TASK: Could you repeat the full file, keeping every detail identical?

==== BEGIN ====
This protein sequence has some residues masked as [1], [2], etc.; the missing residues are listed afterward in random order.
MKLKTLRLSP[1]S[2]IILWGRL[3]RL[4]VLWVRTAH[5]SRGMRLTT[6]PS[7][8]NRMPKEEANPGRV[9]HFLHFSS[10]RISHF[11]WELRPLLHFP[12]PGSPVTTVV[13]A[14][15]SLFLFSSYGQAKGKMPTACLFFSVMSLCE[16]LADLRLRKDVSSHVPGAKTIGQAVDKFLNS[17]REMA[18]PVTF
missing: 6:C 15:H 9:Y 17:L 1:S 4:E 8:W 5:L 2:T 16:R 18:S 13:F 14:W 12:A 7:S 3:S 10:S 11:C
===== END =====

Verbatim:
This protein sequence has some residues masked as [1], [2], etc.; the missing residues are listed afterward in random order.
MKLKTLRLSP[1]S[2]IILWGRL[3]RL[4]VLWVRTAH[5]SRGMRLTT[6]PS[7][8]NRMPKEEANPGRV[9]HFLHFSS[10]RISHF[11]WELRPLLHFP[12]PGSPVTTVV[13]A[14][15]SLFLFSSYGQAKGKMPTACLFFSVMSLCE[16]LADLRLRKDVSSHVPGAKTIGQAVDKFLNS[17]REMA[18]PVTF
missing: 6:C 15:H 9:Y 17:L 1:S 4:E 8:W 5:L 2:T 16:R 18:S 13:F 14:W 12:A 7:S 3:S 10:S 11:C